Whenever we feel threatened, our stress response provides us with three knee-jerk possibilities: fight, flight or freeze. Fight could be excessive or loud talking, expressing of intense emotion, whining, clinging, complaining, criticizing, blaming or attacking. Flight could be withdrawing and compulsively investing in other relationships. The other relationships might be with a lover, a child, the internet, hobbies, work, travel, alcohol, drugs or needy people and vulnerable animals. Freeze could be shutting down, zoning out, appeasing or submitting. Having a family member who flees or freezes can be just as distressing as having one who fights.

The good news, also coming from the latest neuroscience research, is that we can train our mind and brain, particularly the prefrontal cortex, to become conscious of our inner world and our interactions with others. Just like strengthening muscles, we can access and increase our innate capacity for calm, equanimity, mental clarity, open-mindedness, acceptance, non-judgment and compassion. Increasing numbers of researchers, psychotherapists, physicians and educators are recognizing the enormous physical, psychological and social benefits derived from cultivating this state of being called mindfulness.

During mindfulness meditation we learn to observe the flow of thoughts, images, emotions and body sensations. We reduce our absorption of the thoughts we’ve accepted as authoritative truths. Our disturbing thoughts are, after all, predominantly the misguided lessons and beliefs of a childhood without sufficient adult nurturance and guidance. Our greatest wisdom arises during mindfulness from the integration of our heart, gut, and both brain hemispheres. The left brain provides language as well as adult reason and perspective. The right brain’s strengths are emotion and body awareness, holistic perspective, imagery, intuition and creativity.

We can bring this mindful, inquisitive attention to the present moments within our daily life, especially when we are interacting with those with whom we are interdependent. We can recognize how we get trapped in a negative cycle with each other and discover what elicits the best in each other. We also can mindfully savor what’s right about the world we live in so that the beauty and joy we experience provides a cushion for the challenges of life.

What makes intimate relationships especially difficult is that nature has designed us to be drawn to the very partner who is most likely, eventually, to trigger our deepest wounds and insecurities. Partners will feel the other is the perpetrator and they are the innocent victim. Making it safe for the lamb hidden within each lion to emerge is the challenge that many couples would consider ridiculous or impossible. Each partner will instead feel tempted and entitled to cling to familiar defenses acquired or witnessed in childhood, thereby keeping the relationship clenched tightly in an undermining stranglehold.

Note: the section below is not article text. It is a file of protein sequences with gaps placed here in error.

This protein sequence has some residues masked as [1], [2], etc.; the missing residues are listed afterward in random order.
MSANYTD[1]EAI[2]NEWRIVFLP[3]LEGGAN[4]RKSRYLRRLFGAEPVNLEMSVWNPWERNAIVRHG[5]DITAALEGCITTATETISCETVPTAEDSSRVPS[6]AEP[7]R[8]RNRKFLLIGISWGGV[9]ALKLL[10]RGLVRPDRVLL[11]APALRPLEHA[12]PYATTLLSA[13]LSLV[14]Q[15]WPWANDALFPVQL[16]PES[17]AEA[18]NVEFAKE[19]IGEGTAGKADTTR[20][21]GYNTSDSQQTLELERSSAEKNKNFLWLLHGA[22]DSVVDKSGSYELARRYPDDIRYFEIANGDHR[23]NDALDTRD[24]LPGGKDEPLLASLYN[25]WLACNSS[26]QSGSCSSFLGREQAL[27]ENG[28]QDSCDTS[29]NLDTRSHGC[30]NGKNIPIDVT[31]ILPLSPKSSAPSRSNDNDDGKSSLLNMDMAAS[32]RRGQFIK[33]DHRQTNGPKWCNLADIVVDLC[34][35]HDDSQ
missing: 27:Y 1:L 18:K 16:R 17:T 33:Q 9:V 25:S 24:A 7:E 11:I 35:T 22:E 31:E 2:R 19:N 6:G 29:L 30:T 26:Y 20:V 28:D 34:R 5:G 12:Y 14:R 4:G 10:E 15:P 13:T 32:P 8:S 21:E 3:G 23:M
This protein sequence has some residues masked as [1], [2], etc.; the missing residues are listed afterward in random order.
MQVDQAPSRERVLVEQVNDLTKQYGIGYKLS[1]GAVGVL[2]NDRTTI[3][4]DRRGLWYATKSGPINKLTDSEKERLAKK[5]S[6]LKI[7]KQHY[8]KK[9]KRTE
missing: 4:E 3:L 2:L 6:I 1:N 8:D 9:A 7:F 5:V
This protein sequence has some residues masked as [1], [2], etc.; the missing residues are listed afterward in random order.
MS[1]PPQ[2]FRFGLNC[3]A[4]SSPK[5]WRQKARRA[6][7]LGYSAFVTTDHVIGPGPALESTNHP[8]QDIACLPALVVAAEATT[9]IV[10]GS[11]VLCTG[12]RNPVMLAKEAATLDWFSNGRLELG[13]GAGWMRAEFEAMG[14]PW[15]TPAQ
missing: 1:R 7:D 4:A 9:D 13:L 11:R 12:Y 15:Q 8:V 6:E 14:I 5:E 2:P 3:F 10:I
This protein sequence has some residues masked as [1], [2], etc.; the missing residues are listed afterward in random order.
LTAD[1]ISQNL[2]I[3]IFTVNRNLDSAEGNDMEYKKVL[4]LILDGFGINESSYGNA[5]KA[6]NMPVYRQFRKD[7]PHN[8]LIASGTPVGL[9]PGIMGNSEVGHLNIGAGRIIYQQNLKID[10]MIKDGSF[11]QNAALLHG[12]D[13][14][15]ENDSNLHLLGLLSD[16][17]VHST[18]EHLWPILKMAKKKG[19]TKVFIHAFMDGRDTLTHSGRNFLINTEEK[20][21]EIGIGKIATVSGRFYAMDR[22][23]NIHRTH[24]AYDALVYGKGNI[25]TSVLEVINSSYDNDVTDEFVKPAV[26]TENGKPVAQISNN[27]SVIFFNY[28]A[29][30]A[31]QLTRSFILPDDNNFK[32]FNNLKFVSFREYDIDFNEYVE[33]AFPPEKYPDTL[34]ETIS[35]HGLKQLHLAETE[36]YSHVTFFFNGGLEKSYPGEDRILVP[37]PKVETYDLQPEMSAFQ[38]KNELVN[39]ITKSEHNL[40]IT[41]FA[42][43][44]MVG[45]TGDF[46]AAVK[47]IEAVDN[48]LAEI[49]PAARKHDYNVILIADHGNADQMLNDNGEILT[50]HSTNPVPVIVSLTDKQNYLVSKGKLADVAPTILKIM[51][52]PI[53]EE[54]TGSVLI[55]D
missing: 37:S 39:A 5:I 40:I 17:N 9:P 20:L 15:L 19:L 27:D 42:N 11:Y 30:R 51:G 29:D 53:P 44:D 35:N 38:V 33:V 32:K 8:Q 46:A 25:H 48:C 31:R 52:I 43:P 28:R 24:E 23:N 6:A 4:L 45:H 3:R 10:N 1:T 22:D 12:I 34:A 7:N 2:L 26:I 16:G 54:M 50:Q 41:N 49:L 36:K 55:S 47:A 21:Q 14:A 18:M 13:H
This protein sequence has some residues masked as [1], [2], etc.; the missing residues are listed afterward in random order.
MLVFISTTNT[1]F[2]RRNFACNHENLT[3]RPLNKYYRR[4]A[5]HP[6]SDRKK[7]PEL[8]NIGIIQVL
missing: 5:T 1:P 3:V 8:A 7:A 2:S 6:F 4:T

The only way out of this Chinese finger trap is to do what is counter-intuitive, to utilize with our partner faculties that are undeveloped and behaviors that are out of our comfort zone. We may have access to these faculties and behaviors with everyone but our mate, the one person who our unconscious has anointed as the heir apparent and reminder of our childhood attachment bond emotional legacy.

To meet this heroic challenge requires sustained consciousness, effort and risk as we relinquish the safety net of our favorite defenses. We gradually replace those self-defeating behaviors with reflection to discover and then share our deepest fears, sensitivities, vulnerabilities and needs. We rely more on the tenderness of our lips, eyes, arms, hands and heart. As our defenses dissolve away, so do many of the symptoms with which we struggled for years. We become the loving caregiver we always longed for and elicit the same from our mate. We create the marriage our parents never had nor imagined.

Nature, in its wisdom, provides us with the incentive to grow into true love, which involves extending ourselves for the well-being of another. As we find the commitment, courage, open-mindedness, understanding, tolerance and compassion necessary to provide our loved ones with the essentials they require to thrive, we evolve into full emotional and spiritual maturity. The more we meet our loved ones’ most essential needs, the easier and sweeter life becomes.

Whatever investment we make in becoming a more whole and emotionally mature person will benefit us, our children and our community, as well as our partner. We are all inextricably joined, whether we realize it or not. When it comes to our intimate relationships, what goes around comes around. Mistreating or neglecting any family member is equivalent to poisoning our own water supply. We are all drinking from the same emotional well.

Any social or physical organism is unhealthy to the degree that parts of it remain vulnerable and unattended. The security of a couple, family or world is in proportion to the security of its most vulnerable member. So, when we choose to walk the tightrope of emotional risk-taking with our partner, paradoxically, we build a more secure home-base for both of us, as well as greater security for those around us.

Charlette Mikulka has been with her husband for forty years, practiced social work for thirty-five and been a parent for twenty-five. She is a Licensed Clinical Social Worker with a full-time private psychotherapy practice serving individuals, couples and families. She is a member of the International Center for Excellence in Emotionally Focused Therapy (www.iceeft.com) and the EMDR International Association (www.emdria.org) Charlette is the author of “Peace in the Heart and Home: A Down-to-Earth Guide to Creating a Better Life for You and Your Loved One”. www.peaceintheheartandhome.com